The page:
Brightfield Digital Image Gallery
Lily Flower Bud
Lilies, the aristocrats of the flower garden, are herbaceous flowering plants native to the temperate regions of the Northern Hemisphere. The name "lily" is most frequently applied to the 80-100 species belonging to the genus Lilium, of the family Liliaceae, and is derived from the Greek word leirion and the Roman term lilium, for the fabulous flowers.
View a high magnification image of the lily flower bud.
The lily family, as monocot (one seed leaf) angiosperms (flowering plants), comprises more than 250 genera and about 4,000 species of mostly herbaceous flowering plants, many with showy flowers, such as tulips and hyacinths. They are among the oldest cultivated plants, used by the ancient Greeks and Romans for medicinal purposes as well as being prized garden ornamentals. The bulb of the Madonna lily was cultivated as a source of an ointment by inhabitants of Asia Minor as early as 2,000 BC. Other members of the lily family -- garlic, onions, chives, shallots, leeks, and asparagus -- are better known for their culinary applications, and were used as food by prehistoric humans.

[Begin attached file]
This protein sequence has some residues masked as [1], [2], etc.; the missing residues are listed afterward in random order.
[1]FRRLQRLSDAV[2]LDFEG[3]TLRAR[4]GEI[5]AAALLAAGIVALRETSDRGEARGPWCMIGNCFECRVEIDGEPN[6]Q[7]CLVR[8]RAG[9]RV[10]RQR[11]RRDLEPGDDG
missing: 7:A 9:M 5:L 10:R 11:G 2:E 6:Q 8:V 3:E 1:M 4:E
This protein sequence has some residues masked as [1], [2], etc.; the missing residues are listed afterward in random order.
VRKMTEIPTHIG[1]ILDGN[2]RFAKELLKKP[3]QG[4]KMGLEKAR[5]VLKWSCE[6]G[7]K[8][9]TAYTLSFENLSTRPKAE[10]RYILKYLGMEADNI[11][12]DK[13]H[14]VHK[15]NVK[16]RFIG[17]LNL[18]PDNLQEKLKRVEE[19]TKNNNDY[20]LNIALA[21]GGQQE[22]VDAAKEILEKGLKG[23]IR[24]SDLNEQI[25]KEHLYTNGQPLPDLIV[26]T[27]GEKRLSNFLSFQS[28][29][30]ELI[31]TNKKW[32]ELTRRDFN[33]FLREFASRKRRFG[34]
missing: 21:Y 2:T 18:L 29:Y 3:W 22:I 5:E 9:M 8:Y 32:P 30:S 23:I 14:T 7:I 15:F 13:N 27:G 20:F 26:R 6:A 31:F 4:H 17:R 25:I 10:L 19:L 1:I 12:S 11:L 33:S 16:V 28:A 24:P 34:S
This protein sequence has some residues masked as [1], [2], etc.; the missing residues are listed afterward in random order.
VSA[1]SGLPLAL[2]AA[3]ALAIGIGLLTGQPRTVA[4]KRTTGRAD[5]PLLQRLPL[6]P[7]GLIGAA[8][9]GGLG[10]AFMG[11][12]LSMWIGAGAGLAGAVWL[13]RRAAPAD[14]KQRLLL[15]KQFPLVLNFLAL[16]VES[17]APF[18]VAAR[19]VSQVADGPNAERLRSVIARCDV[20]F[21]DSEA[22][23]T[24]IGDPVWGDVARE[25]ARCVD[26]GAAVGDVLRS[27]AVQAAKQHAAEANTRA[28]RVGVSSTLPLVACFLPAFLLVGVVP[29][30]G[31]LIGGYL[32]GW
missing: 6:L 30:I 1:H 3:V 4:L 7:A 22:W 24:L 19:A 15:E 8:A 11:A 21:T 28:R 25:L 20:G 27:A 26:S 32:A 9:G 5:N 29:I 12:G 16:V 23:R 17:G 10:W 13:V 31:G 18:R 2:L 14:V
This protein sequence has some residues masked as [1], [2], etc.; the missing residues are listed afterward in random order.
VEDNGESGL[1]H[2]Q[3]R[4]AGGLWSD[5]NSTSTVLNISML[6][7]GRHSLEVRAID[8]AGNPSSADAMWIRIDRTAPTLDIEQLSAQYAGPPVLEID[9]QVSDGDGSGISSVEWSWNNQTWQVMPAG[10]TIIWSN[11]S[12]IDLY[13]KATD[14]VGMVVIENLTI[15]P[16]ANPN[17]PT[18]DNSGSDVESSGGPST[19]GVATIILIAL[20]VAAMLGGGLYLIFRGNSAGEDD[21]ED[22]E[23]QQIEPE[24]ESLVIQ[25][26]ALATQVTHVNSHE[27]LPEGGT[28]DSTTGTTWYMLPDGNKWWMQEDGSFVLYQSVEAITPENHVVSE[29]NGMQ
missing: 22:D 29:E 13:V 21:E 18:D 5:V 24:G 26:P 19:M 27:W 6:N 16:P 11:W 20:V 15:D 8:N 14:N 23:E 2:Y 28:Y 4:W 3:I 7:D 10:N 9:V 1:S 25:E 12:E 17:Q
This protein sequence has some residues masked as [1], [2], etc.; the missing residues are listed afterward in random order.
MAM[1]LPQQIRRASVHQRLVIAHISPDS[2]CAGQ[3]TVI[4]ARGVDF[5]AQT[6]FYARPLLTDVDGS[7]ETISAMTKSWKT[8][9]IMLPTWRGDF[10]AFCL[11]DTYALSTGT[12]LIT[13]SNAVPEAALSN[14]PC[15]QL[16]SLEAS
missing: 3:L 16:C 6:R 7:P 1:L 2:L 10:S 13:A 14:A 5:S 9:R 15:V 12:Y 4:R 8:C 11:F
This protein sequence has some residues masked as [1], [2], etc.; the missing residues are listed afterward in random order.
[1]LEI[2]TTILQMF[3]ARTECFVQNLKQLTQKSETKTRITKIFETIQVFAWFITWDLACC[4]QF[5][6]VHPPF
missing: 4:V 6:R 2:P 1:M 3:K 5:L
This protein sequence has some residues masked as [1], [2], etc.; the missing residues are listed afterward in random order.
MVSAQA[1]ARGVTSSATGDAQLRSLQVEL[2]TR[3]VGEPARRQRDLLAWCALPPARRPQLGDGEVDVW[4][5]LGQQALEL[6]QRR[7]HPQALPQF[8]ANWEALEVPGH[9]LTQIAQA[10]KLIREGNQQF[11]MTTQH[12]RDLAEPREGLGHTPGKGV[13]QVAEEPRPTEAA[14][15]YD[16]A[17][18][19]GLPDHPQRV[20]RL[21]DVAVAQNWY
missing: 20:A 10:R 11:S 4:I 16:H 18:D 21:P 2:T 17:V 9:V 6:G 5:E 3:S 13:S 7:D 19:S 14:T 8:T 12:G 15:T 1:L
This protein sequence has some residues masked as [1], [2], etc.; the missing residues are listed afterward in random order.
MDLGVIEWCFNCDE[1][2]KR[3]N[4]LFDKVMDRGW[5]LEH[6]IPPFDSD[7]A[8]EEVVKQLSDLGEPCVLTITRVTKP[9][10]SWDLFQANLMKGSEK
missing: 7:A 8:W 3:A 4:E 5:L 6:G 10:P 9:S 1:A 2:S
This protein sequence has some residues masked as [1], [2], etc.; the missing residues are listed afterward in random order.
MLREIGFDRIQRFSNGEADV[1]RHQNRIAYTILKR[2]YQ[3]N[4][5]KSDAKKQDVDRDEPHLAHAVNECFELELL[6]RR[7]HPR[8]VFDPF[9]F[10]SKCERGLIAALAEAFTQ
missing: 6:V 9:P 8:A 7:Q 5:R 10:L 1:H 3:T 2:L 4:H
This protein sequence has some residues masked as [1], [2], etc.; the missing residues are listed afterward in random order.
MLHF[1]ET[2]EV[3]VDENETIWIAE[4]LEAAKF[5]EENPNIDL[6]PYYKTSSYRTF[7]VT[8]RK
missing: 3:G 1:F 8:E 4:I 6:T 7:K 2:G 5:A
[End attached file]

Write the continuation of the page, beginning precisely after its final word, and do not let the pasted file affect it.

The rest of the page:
The lily flower has held significance for thousands of years to various civilizations, serving usually as a symbol of fertility and rebirth, but also as a symbol of innocence. Brides in ancient Greece and Rome wore crowns of lilies at their weddings to symbolize purity, which is a tradition that continues today with lily-filled bridal bouquets. For some, planting lilies in a garden is believed to protect it from ghosts and evil spirits. Solomon's seal, representing the union of body and soul as a mystic icon of two interlocking triangles forming a six-pointed star, has medicinal value, but is also employed by some cultures as an amulet to ward off fever and other diseases.
Most members of the lily family are herb-like and are characterized by bulbs, or enlarged underground storage organs, which give rise to fleshy stems and erect narrow grass-like leaves. For commercially important varieties such as the Easter lily, lily bud meters are utilized by horticulturists to predict the number of days before flowering and to indicate storage temperatures and critical shipping times. The bisexual lily buds, typifying monocot flowers, usually exhibit three sepals, three petals, and six stamens, each bearing a bilobed anther with four pollen sacs. In addition, a single central pistil leading to an ovary, with typically six ovules, is enclosed by three fused carpals. Although sexual reproduction by seed is possible, many cultivars are grown via asexual bulbs to ensure enough energy for flowering.
Cynthia D. Kelly, Thomas J. Fellers and Michael W. Davidson - National High Magnetic Field Laboratory, 1800 East Paul Dirac Dr., The Florida State University, Tallahassee, Florida, 32310.
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